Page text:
The ventilator brings fresh air into the building, taking care of the comfort of the occupants; it can be installed in the window, but also in other building envelopes, such as the wall.
A new type of concealed ventilator is presented in the video below.
The air flow rate is dependent on the water vapour content (relative humidity) inside the room, i.e. on air pollution resulting from activities such as washing, cooking, drying, etc.
The control sensor is a polyamide strip which, under the influence of changes in relative humidity in the air, changes its length, which causes the damper to open more or less and thus bring more or less air flow into the room.
The amount of air supplied depends on the pressure difference outside and inside the room. This is the case up to the pressure difference level at which the diffuser’s output reaches its maximum value. As the pressure increases further, the wings deflect, limiting the amount of air supplied.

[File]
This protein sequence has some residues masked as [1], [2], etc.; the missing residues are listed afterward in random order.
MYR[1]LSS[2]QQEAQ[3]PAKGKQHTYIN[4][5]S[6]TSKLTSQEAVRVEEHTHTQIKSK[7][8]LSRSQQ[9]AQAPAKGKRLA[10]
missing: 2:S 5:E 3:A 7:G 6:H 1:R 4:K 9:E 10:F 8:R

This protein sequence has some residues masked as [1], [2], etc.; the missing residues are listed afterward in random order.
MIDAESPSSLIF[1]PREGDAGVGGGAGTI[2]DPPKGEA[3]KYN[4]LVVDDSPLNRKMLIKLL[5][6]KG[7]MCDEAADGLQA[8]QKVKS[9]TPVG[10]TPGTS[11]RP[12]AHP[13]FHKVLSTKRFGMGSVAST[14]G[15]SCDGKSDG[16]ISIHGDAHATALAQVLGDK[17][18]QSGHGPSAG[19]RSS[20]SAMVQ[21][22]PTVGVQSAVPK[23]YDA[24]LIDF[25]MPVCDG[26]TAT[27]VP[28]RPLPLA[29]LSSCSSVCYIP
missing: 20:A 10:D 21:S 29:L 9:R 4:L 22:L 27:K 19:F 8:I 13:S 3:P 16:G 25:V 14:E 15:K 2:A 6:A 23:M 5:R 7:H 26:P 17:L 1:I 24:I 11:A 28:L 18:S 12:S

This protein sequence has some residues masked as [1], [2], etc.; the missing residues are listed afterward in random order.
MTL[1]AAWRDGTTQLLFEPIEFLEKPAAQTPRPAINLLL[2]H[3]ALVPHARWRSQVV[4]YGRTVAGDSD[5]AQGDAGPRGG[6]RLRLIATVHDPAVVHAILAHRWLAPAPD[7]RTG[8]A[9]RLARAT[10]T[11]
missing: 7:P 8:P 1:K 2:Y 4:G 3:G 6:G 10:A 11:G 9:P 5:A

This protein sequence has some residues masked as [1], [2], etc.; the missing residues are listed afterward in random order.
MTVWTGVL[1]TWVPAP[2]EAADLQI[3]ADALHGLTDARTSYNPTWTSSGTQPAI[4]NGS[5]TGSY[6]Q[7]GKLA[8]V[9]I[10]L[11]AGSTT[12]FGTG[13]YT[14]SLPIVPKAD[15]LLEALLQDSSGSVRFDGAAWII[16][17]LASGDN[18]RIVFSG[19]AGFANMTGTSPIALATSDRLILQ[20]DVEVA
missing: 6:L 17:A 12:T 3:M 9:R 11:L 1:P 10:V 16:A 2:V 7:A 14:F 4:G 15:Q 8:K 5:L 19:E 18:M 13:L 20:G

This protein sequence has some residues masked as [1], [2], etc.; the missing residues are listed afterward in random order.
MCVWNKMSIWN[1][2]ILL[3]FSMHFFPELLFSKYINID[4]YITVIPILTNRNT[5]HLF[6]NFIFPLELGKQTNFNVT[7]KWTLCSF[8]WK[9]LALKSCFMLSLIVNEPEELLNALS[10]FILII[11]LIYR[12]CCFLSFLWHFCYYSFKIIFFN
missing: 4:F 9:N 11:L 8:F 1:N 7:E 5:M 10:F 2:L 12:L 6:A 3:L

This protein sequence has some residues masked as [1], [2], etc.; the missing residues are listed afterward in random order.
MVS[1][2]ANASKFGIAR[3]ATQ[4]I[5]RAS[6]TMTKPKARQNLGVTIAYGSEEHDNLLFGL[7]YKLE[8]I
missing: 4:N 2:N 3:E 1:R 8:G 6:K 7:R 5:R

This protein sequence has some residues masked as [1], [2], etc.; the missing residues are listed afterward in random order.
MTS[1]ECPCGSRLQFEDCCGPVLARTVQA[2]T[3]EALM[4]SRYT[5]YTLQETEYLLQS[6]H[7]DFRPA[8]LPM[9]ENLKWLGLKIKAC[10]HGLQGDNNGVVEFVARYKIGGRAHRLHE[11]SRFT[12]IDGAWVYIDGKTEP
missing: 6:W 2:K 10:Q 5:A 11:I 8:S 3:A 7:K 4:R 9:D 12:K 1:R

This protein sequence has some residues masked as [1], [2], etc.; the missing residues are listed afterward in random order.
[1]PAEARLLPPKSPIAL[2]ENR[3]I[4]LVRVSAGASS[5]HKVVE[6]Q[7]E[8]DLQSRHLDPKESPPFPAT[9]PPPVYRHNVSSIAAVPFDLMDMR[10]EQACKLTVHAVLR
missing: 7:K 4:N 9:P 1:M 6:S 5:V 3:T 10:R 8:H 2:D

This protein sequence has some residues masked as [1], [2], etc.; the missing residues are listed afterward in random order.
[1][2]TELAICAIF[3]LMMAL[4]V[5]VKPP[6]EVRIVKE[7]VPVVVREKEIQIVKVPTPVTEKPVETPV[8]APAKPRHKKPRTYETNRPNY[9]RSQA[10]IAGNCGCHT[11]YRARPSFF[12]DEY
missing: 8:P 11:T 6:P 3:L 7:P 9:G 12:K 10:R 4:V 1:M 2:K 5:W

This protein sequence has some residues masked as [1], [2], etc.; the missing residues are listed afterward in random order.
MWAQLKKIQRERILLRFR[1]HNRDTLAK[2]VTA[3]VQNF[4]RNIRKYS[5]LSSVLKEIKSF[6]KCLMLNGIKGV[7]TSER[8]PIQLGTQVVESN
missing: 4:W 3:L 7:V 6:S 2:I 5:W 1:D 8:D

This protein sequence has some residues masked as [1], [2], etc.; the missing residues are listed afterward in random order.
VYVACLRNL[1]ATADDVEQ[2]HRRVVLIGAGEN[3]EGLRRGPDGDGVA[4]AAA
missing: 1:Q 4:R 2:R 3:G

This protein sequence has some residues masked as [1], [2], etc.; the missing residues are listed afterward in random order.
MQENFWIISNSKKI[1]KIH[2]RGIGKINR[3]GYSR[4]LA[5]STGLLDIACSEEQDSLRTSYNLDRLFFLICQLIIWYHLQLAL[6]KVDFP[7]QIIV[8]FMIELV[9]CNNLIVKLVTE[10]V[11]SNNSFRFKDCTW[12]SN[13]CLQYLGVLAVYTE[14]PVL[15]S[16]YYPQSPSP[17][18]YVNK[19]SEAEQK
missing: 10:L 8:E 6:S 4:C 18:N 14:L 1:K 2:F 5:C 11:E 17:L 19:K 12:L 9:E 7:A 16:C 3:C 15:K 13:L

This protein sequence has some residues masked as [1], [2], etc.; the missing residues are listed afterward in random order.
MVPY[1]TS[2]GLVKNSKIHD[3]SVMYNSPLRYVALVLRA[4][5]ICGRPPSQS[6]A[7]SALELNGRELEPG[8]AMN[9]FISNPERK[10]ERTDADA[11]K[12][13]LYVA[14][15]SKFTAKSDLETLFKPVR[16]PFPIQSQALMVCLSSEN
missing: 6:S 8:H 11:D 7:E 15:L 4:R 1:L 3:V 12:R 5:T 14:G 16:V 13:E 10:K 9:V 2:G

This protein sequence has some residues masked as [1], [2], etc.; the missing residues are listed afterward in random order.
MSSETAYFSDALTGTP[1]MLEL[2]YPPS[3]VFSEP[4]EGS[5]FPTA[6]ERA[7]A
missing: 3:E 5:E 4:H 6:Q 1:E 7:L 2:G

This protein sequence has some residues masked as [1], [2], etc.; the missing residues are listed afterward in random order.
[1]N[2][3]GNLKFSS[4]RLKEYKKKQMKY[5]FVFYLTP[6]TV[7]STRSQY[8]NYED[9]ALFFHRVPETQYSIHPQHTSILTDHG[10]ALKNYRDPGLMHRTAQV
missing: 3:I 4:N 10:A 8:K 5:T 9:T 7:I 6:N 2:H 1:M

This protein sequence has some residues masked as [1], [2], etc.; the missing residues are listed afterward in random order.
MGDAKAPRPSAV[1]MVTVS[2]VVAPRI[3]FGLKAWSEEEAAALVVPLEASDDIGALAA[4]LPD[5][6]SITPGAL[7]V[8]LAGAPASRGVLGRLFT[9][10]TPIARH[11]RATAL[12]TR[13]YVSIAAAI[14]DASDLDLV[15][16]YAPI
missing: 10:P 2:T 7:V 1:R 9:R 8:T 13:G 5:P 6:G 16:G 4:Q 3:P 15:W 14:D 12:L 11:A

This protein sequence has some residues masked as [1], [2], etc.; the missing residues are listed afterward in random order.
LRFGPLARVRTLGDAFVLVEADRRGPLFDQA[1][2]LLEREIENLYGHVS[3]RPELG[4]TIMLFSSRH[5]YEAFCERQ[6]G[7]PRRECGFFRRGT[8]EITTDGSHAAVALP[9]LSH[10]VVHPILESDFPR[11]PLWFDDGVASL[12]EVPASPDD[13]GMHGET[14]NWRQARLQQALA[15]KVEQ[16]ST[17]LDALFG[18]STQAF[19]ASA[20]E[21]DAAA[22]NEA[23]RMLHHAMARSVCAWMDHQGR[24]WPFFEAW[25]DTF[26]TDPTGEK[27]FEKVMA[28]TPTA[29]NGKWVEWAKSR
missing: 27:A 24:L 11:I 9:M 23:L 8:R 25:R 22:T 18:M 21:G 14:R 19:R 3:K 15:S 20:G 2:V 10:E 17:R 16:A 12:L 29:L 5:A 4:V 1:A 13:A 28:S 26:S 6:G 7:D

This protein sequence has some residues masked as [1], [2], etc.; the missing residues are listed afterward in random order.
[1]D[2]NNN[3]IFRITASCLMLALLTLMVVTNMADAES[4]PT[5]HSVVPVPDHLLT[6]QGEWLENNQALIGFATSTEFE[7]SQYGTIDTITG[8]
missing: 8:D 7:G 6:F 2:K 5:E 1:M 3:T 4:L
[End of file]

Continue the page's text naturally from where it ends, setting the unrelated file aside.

This can be caused, for example, by a gust of wind. The user has the option of closing the shutter, limiting the airflow to a minimum.
Manually controlled diffusers – the amount of air supplied depends on the position of the shutter. The user regulates the degree of opening of the ventilator, deciding on the amount of supplied air. By manually changing the position of the ventilator damper.
Manually controlled ventilators are most often used in places where regulations restrict the use of hygroregulated and pressurised ventilators, e.g. in the case of supplying air to residential rooms with gas appliances such as cookers, thermostats, heaters.